16 Dec Are you using a SWOT analysis for your online SEO campaigns?
A useful and innovative matrix appeared between the 60s and 70s after a successful research project was conducted at Stanford University by Albert Humprhey. This matrix led to identify the strengths, weaknesses whilst also identifying the opportunities and threats of specified projects or business ventures as a tool of evaluation.
Since the introduction of the SWOT analysis, marketing campaign managers and project managers have acquired the matrix as a tool to evaluate strategic planning, competitor analysis, business developer, efficiency development and research reports.
So, how you apply the Strengths, Weaknesses, Opportunities and Threats analysis to your SEO campaigns?
In most uses of the SWOT matrix, strengths and weaknesses derive from internal areas of a business, while opportunities and threats are external sources which involve a limited hands on element.
Determining the right SEO strategy for an organisations website is difficult. A various amount of factors come into play whilst wanting to achieve an overall increase in core keyword rankings and organic traffic. These factors can be answered using the SWOT matrix to identify gaps of improvement in your internal and external factors:
Internal Factors of a SWOT Analysis > SEO
These are elements inside your organization that can assists in helping achieve your business goals:
- Does your organisation have a sound presence on Google amongst; Google+, Google My Business, Google Knowledge Graph?
- How clean is your websites backlink profile and does it compliment the authority and visibility of your site?
- Often creating and published, relevant trending topics on your blog/news section
- Ranking on page 1 for your industries top 10 targeted keywords
Sourcing weaknesses of an SEO campaign can be tougher, where an external point of view may be required to ensure all advisories are validated:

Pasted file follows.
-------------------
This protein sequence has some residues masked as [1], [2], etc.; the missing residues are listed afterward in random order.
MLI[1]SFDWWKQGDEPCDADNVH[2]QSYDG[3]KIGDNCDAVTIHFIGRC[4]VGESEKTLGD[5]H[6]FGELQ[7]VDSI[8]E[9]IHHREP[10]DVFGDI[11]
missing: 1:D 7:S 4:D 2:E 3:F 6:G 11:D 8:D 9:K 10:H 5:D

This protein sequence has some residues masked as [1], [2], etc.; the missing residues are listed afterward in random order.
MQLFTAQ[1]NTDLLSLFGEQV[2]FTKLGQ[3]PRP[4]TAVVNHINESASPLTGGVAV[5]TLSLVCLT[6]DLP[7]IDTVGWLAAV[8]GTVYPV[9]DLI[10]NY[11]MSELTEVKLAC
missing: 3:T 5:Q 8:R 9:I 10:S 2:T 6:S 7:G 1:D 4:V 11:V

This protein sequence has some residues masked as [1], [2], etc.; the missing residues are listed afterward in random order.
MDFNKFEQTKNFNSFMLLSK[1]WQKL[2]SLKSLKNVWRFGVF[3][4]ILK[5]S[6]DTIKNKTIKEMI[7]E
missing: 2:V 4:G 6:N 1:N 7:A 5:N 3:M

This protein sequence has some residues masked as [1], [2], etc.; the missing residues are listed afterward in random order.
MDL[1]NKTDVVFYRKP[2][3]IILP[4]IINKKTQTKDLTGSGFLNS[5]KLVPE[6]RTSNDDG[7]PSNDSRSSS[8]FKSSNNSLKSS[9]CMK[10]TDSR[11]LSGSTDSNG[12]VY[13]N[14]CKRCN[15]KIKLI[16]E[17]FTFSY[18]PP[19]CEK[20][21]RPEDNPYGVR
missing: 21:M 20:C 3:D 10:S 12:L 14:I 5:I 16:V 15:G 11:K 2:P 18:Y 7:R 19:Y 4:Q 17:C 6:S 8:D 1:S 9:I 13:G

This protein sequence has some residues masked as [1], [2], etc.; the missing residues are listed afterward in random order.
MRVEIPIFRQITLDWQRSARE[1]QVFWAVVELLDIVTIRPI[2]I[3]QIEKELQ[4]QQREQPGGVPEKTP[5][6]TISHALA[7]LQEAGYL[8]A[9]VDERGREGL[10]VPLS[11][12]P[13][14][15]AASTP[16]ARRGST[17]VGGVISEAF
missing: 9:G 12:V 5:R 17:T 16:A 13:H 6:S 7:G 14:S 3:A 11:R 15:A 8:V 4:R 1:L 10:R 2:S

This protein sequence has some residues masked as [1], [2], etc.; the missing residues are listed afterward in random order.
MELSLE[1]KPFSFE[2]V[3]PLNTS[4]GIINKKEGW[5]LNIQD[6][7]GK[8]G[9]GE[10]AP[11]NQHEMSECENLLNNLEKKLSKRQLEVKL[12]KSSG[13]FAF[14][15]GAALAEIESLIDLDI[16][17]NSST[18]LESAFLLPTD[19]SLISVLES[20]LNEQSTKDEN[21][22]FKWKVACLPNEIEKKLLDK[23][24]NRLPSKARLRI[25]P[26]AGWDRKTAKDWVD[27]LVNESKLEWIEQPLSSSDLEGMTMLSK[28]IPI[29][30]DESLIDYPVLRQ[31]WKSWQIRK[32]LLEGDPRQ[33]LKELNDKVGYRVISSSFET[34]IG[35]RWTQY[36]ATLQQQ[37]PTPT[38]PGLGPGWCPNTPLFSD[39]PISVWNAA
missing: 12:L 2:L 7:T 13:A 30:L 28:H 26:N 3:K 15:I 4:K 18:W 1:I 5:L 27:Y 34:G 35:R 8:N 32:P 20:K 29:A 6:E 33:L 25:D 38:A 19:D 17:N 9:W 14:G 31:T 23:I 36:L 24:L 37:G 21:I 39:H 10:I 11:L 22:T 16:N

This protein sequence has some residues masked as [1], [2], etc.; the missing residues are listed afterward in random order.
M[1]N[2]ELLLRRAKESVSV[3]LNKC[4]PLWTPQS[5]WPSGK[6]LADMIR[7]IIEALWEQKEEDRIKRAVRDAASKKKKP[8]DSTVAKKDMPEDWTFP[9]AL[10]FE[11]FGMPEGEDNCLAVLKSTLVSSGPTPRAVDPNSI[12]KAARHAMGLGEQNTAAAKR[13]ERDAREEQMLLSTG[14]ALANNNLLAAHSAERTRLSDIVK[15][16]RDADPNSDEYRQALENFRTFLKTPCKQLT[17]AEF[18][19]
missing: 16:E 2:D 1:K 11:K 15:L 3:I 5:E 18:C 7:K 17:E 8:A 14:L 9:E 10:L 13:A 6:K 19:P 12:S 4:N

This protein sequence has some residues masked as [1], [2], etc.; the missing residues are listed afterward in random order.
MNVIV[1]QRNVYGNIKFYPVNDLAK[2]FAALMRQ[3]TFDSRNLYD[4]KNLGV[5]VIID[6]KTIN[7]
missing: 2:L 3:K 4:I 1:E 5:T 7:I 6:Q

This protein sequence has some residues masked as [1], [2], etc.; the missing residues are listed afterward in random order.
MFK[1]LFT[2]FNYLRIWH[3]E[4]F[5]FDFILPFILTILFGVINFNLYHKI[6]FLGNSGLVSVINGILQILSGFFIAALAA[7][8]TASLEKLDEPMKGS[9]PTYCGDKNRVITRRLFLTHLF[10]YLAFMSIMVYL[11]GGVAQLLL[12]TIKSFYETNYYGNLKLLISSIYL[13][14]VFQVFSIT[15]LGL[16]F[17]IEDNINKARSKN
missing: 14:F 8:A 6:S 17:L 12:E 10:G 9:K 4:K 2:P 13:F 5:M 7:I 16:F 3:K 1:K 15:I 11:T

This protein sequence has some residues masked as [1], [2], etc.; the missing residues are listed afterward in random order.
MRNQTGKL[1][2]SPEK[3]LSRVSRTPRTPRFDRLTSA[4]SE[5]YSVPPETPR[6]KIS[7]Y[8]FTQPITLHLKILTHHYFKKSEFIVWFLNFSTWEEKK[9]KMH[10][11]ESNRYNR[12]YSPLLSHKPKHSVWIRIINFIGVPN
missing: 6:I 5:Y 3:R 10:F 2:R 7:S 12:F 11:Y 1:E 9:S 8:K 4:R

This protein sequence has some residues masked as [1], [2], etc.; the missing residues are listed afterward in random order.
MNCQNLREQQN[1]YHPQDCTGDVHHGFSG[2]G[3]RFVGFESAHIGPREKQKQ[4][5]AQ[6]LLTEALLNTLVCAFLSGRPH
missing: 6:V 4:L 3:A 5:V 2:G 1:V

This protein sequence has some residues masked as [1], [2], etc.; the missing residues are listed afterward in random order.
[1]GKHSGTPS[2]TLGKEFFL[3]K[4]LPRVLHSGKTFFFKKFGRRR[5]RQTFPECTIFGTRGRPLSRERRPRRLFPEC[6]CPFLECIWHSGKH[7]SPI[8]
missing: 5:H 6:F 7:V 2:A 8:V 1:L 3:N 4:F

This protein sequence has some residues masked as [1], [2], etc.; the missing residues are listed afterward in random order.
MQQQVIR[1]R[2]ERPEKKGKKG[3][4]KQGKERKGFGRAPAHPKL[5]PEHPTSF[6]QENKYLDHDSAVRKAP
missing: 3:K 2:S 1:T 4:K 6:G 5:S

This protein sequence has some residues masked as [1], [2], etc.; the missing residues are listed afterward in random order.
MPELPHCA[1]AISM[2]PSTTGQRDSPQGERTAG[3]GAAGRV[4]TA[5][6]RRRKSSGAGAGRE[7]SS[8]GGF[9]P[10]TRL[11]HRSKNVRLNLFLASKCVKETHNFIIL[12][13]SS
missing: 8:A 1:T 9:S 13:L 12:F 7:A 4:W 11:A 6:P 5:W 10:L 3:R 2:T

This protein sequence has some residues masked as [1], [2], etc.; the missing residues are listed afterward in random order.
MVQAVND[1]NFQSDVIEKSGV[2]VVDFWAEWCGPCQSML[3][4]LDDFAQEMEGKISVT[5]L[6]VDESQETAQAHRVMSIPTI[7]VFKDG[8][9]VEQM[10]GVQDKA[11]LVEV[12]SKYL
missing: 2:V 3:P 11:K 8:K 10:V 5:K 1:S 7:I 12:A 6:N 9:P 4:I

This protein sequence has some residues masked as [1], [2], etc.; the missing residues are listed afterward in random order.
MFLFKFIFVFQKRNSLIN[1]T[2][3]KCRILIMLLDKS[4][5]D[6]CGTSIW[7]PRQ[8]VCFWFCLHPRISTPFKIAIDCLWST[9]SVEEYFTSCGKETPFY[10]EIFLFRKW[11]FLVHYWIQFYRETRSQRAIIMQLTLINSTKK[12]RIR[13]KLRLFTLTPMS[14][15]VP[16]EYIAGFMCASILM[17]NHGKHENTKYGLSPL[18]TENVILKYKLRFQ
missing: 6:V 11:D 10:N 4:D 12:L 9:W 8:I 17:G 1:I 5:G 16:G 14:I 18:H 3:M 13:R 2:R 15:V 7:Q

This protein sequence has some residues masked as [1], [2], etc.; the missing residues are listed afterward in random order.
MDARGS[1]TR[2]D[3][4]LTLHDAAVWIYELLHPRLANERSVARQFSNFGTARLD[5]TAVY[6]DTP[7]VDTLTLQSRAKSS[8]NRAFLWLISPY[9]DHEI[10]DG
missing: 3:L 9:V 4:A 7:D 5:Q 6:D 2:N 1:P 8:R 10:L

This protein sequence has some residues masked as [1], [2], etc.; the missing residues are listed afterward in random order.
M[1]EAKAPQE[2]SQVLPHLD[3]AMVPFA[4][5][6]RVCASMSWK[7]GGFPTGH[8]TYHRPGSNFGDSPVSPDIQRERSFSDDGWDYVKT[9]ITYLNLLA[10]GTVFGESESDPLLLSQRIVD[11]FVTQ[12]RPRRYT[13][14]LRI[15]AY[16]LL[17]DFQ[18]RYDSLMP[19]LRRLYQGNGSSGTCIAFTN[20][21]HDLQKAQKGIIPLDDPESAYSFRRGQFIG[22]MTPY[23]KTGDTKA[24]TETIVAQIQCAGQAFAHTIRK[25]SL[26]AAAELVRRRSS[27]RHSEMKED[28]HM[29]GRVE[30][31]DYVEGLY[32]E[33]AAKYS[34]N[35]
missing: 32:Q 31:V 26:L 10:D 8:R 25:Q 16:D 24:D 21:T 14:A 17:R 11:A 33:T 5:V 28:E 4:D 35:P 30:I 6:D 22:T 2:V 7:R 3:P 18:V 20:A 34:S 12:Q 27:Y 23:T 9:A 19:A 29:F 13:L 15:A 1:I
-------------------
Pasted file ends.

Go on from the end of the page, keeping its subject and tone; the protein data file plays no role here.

- Lack of on-page SEO optimisation with little keyword relevance
- Low conversion rates with goals set such as form submissions and product purchases
- Content lacking link worthy assets due to lack of call to actions and legitimacy
- Limited PR and outreach to include your brand in online niche market publication sectors
- Alt tags on images
- The site is not mobile friendly thus, seeing a lower conversion rates upon mobile devices
External Factors of a SWOT Analysis > SEO
Illustrating opportunities requires including a combination of strengths and weaknesses in the analysis to find areas to improve on:
- Target more long-tail question keywords whilst building links through curated resource centers
- Improve anchor texts through analysing existing backlinks
- Improve UX (user experience) of the site to minimize bounce rate and increase conversion rates
- Improving rich snippet displays
- Structured data and Schema.org
- Diversifying content marketing campaigns with the use of easily digestible visual content
- Launching new incentives to increase online customer conversions
Seen as the most daunting task is threats. Combining the knowledge of best SEO practices and current SEO standings with an honest assessment could shape the future of your SEO potential:
- Google Algorithm updates
- Google Penalties
- Competitors launch of a new product
- Economic fluctuations and boundaries
- Competitors social outreach
- What competitors have had the most success in certain areas?
SEO isn’t a one-time project but rather a long-term continuous process to ensure your shop front stands out from the rest of the shops in the mall. It is important to note that the SWOT Analysis can be an extremely important strategic planning tool but the matrix also has it’s downsides. A SWOT analysis can only work well if the derived action points have defined objectives with clear time frames. That’s why it’s a good idea to use another useful tool in conjunction with a SWOT Analysis, which goes by the name of SMART objectives; Specific, Measurable, Actionable, Relevant and Time-bound.